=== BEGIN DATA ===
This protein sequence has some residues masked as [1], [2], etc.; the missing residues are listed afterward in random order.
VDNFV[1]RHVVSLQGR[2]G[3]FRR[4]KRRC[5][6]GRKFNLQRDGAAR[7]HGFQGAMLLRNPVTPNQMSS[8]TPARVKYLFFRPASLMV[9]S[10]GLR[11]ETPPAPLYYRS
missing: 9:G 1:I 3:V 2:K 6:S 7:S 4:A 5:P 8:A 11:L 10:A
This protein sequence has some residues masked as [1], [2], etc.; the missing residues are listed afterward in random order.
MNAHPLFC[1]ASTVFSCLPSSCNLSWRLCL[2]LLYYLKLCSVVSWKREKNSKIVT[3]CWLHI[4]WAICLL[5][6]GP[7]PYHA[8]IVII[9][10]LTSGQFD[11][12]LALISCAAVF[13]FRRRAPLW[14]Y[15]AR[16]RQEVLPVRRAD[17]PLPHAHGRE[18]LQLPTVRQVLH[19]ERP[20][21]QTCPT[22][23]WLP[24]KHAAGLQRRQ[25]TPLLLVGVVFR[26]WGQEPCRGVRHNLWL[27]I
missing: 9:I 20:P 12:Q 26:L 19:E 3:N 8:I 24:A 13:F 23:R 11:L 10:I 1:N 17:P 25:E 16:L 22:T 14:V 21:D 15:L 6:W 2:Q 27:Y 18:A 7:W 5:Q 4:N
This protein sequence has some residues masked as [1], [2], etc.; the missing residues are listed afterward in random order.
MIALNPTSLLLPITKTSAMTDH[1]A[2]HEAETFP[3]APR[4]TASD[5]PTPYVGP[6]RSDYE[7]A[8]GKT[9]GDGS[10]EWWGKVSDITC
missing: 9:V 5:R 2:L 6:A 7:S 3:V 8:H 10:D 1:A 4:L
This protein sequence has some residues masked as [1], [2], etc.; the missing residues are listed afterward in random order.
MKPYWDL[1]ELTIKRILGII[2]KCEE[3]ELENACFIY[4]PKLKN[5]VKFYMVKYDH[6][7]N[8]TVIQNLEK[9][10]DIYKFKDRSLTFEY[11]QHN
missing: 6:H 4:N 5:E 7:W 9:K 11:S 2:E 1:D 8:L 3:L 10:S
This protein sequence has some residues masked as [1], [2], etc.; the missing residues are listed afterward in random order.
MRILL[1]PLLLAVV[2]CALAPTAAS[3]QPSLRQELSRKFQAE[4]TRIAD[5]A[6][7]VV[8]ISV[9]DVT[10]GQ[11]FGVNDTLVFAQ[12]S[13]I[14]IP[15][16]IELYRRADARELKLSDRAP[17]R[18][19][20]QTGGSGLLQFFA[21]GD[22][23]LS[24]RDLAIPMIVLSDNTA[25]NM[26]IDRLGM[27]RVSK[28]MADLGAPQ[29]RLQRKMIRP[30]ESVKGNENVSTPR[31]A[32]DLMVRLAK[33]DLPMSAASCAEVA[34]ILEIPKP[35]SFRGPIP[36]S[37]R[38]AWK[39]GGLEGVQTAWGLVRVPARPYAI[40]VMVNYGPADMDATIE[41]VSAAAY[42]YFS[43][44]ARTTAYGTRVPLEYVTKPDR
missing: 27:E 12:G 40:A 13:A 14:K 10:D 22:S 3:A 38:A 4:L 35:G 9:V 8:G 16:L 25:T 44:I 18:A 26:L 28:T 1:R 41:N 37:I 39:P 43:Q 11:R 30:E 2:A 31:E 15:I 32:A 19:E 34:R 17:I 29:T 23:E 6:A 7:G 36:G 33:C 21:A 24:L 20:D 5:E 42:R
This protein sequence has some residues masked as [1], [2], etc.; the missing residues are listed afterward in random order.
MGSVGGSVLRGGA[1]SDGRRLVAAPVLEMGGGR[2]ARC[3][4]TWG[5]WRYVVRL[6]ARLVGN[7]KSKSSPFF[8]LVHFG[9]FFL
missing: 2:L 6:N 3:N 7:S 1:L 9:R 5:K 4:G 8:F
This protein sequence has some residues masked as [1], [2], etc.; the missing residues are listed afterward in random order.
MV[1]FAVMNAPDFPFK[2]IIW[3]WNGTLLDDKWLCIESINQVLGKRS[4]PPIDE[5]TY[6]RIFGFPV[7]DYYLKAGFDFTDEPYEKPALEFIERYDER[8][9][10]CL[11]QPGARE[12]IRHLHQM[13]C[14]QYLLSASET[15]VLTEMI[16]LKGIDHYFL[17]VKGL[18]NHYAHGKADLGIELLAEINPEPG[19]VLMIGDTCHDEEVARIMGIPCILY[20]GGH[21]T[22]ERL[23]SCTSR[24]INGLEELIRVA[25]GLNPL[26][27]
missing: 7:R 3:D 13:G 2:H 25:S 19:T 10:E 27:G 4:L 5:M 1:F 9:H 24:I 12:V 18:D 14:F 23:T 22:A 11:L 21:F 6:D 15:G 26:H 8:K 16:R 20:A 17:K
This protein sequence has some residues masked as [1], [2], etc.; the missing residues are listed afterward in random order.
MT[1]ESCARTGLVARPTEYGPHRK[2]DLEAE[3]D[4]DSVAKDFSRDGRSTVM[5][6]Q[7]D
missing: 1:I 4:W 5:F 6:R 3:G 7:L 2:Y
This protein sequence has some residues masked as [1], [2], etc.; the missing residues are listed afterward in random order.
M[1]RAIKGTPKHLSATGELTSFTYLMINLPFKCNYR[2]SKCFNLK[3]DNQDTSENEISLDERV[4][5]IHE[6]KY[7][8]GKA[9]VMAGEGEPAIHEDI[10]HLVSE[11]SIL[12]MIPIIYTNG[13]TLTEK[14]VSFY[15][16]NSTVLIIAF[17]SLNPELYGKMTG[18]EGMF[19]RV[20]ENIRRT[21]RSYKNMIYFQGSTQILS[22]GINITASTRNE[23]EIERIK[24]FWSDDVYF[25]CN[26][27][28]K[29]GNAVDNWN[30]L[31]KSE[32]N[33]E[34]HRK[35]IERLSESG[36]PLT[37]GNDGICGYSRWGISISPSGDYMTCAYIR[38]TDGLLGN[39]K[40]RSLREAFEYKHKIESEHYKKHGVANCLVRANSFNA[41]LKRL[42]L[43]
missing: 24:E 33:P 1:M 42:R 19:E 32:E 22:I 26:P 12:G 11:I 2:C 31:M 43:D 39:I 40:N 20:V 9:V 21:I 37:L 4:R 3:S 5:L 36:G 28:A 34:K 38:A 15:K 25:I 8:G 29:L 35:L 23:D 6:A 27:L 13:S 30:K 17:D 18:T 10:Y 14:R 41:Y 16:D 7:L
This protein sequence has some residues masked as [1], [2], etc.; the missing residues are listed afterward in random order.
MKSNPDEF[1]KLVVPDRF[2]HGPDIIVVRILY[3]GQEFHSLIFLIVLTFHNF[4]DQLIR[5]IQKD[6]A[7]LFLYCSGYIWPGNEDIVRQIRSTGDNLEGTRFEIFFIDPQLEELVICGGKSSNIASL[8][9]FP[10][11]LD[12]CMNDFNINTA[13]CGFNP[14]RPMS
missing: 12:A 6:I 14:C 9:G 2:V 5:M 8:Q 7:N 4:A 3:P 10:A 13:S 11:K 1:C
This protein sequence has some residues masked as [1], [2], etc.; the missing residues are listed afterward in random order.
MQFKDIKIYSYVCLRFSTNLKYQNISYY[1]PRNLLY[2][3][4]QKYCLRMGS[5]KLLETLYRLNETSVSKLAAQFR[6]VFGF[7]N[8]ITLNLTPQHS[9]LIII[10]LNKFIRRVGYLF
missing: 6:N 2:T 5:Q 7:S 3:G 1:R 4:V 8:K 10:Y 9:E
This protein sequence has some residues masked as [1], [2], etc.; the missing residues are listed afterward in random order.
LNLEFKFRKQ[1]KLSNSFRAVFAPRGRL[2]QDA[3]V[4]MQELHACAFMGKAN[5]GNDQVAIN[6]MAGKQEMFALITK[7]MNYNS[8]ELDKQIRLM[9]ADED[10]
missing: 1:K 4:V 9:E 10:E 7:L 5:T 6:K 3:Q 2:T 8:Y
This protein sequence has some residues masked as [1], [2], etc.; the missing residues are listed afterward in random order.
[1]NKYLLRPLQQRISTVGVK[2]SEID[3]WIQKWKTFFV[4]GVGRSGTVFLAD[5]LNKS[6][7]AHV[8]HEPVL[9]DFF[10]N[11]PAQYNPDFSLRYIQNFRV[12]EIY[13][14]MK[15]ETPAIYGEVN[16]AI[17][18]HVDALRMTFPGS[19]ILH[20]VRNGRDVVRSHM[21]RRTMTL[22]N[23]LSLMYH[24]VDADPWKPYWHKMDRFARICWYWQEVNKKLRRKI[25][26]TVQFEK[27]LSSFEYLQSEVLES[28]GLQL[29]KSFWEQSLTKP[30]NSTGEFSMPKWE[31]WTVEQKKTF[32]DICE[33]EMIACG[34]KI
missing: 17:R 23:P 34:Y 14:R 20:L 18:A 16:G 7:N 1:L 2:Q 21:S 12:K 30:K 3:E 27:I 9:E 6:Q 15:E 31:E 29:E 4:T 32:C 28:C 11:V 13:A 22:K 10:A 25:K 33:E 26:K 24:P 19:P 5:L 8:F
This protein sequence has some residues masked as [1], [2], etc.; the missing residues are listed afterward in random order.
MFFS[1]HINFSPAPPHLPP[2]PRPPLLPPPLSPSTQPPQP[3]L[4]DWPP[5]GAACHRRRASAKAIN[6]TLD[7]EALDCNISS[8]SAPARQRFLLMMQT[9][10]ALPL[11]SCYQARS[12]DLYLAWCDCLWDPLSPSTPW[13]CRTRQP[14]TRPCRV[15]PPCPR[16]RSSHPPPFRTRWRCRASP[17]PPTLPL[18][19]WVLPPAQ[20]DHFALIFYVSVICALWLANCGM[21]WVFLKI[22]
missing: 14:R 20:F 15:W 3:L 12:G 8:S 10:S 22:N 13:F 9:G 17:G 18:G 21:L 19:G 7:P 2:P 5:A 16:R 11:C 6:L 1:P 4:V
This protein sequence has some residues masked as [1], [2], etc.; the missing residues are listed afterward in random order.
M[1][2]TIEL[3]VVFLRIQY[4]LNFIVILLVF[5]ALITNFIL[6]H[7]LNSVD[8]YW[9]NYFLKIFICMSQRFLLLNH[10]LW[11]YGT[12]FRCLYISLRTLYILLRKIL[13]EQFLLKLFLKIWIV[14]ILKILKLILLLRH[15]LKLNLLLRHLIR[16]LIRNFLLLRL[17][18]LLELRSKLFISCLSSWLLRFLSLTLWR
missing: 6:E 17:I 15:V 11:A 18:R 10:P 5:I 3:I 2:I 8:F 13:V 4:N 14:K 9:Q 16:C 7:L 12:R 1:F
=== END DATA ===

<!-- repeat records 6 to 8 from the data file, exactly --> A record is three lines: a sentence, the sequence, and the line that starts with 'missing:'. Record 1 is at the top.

This protein sequence has some residues masked as [1], [2], etc.; the missing residues are listed afterward in random order.
MGSVGGSVLRGGA[1]SDGRRLVAAPVLEMGGGR[2]ARC[3][4]TWG[5]WRYVVRL[6]ARLVGN[7]KSKSSPFF[8]LVHFG[9]FFL
missing: 2:L 6:N 3:N 7:S 1:L 9:R 5:K 4:G 8:F
This protein sequence has some residues masked as [1], [2], etc.; the missing residues are listed afterward in random order.
MV[1]FAVMNAPDFPFK[2]IIW[3]WNGTLLDDKWLCIESINQVLGKRS[4]PPIDE[5]TY[6]RIFGFPV[7]DYYLKAGFDFTDEPYEKPALEFIERYDER[8][9][10]CL[11]QPGARE[12]IRHLHQM[13]C[14]QYLLSASET[15]VLTEMI[16]LKGIDHYFL[17]VKGL[18]NHYAHGKADLGIELLAEINPEPG[19]VLMIGDTCHDEEVARIMGIPCILY[20]GGH[21]T[22]ERL[23]SCTSR[24]INGLEELIRVA[25]GLNPL[26][27]
missing: 7:R 3:D 13:G 2:H 25:S 19:T 10:E 27:G 4:L 5:M 1:F 9:H 24:I 12:V 18:D 14:F 23:T 22:A 11:L 21:F 6:D 15:G 26:H 8:K 16:R 20:A 17:K
This protein sequence has some residues masked as [1], [2], etc.; the missing residues are listed afterward in random order.
MT[1]ESCARTGLVARPTEYGPHRK[2]DLEAE[3]D[4]DSVAKDFSRDGRSTVM[5][6]Q[7]D
missing: 1:I 4:W 5:F 6:R 3:G 7:L 2:Y